By Reginald Stuart
Long before anyone realized Aretha Franklin was a rare music jewel, she helped draw neighbors to her father’s Baptist Church in Detroit as one of the Franklin sisters performing at the small, yet popular, Bethel Baptist Church pastored by the Rev. C. L. Franklin.
“We would avoid going to our church near by (Tabernacle Baptist) to go hear the Franklin sisters,” said David Williams, recalling his younger days in the Motor City, his hometown and the city where he grew up.
Little did Williams, now Vice Chancellor of Vanderbilt University, or his friends know they were getting an early glimpse of a young church singer who would go on to record hundreds of hit records that sold millions, sing for three U.S. Presidents and the Pope, not to mention fill the house whenever she gave performances in downtown Nashville at the Municipal Auditorium.
“We had no knowledge she would be big time,” said Williams, who attended Mumford High School and grew up in Detroit among a generation of emerging entertainment stars. “A little bit of us died” when Aretha died, he said. “Her death was just a little different,” he said, echoing others.
Williams was among many touched in recent days by Franklin’s passing. She died of pancreatic cancer. He death was noted by front page news stories in The New York Times and Washington Post, among many, headlined by television networks. She was remembered fondly at recent concerts around the country, including a salute from The O’Jays and Gladys Knight while performing at Washington’s Wolf Trap concert theater.
“There’s probably never going to be anyone like her,” said Nashville singing entertainer Charles ‘Wig’ Walker, a Pearl High school alum who met Aretha when she first came to Nashville to perform and saw her again when he moved to New York City to pursue his singing career. “Those kind of people you just idolize,” he said of Franklin. “They have so much talent,” he said, expressing admiration.
Walker was a good friend of Curtis Ousley, the saxophonist who was a lead musician in many of her early recording sessions.
Indeed, Franklin paid several visits to Nashville early in her career, according to newspaper records held in the archives of the Nashville Public Library downtown.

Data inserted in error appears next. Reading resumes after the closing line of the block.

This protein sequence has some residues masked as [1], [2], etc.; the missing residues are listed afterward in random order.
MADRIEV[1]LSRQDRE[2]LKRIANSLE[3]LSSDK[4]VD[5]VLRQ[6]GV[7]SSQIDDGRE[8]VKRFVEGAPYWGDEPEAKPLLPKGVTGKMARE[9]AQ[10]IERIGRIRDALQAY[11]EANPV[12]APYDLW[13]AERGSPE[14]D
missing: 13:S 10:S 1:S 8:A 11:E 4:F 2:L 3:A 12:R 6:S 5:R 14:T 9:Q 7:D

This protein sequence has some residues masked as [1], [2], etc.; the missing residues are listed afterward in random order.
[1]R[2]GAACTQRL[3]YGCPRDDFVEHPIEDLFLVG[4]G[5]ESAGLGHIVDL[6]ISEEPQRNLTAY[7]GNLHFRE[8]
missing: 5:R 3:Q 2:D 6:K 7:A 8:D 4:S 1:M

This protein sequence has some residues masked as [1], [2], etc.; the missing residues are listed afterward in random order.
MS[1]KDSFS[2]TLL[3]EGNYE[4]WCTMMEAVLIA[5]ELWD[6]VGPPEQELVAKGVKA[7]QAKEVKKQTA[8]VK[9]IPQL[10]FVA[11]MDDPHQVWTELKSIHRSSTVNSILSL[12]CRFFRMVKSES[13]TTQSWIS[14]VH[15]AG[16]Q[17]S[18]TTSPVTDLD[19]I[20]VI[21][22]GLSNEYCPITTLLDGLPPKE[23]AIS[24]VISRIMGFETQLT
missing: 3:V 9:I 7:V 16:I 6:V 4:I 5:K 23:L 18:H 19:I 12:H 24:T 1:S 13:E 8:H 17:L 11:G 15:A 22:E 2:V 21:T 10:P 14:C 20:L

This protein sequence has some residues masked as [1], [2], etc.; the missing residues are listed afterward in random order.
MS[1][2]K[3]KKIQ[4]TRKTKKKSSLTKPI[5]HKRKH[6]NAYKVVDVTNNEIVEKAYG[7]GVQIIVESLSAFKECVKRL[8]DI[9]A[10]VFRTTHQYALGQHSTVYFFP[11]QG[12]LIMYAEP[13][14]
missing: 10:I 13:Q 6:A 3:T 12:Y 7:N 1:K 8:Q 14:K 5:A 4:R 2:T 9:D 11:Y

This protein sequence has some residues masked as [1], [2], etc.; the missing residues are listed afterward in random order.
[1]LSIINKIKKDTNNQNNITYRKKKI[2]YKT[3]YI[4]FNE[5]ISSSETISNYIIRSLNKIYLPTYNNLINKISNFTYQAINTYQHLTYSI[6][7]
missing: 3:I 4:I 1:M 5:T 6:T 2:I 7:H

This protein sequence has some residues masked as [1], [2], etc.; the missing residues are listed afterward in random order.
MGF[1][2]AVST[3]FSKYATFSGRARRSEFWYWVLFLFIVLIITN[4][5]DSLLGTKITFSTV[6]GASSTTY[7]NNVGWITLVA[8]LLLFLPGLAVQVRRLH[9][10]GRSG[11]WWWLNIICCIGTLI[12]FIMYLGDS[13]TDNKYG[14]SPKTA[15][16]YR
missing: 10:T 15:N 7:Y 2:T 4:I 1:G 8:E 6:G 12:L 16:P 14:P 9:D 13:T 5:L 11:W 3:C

The library showed her listed in 1967 as one of nearly half a dozen acts ahead of “Mr. Excitement” Jackie Wilson, also a Motor City legend. Later, in 1968, radio station WMAK-AM, at the time led by “Rocket 98” DJ Noel Ball, presented “Aretha Franklin in Concert” at the Municipal Auditorium. Tickets costs $5.00 in advance and $5.50 at the door according to library records.
Franklin was boosted in the mid-60’s when her recording contract with Columbia Records expired and she switched to Atlantic Records. Atlantic wanted to tap her soul roots blending her gospel background, ability to sing soft and smoothly as she did at Columbia, with gritty rhythm and blues.
They started out recording rhythm and blues music with a small, obscure, Muscle Shoals, Alabama studio group, about 115 miles due South of Nashville to record with Muscle Shoals. Her songs became instant hits, and were blasted over Nashville radio from WVOL to WKDA to WMAK to WLAC, the 50,000 watts A-M station that reached more than 30 states at night.
“She was a great entertainer with a beautiful voice,” said Lorenzo Washington, founder of the Jefferson Street Sound music museum. “She was just a regular person,” Washington said, echoing others around the city and the nation.
Veteran news columnist Dwight Lewis, an East Tennessee native who spent years writing for the Nashville Tennessean before he retired recently, said he acquired a special appreciation for Franklin while attending a national workshop in the 1990’s in Florida for column writers.
The noted leader of the workshop, Roy Peter Clark, told the class he learned about column writing listening to two versions of the song Respect—the original version by song author Otis Redding and the cover of the song by Franklin. Both interpretations of the Redding song were quite different, yet they spoke with confidence and clarity. Lewis said Clark told the group. As he listend to the songs, as he still does, Lewis said he gets the point.
“How much feeling can come out of one human being?,” said Michael Gray a senior editor at the Country Music Hall of Fame and the music historian at the museum who has focused on the history of Black music in Nashville. “You can’t overstate Aretha’s brilliant musical talent, her innate charisma and soulfulness, and her contributions to American arts and culture,” said Gray who grew up in Detroit and recalls Franklin as his primary introduction to soul music in the 60’s.
“…after decades of listening to countless records across all genres of music, I still feel she has very, VERY few equals,” said Gray.
For sure getting people to volunteer their favorite Franklin song was a tough question to answer. Most, like diner owner David Swett, offered a humorous version of the song offered most: Respect.
As he was explaining which Franklin song he liked most, Swett proudly said Respect, a song he remembers back to his junior high school days. Why that song, he was asked?
“Because it helped me learn how to spell R-E-S-P-E-C-T.”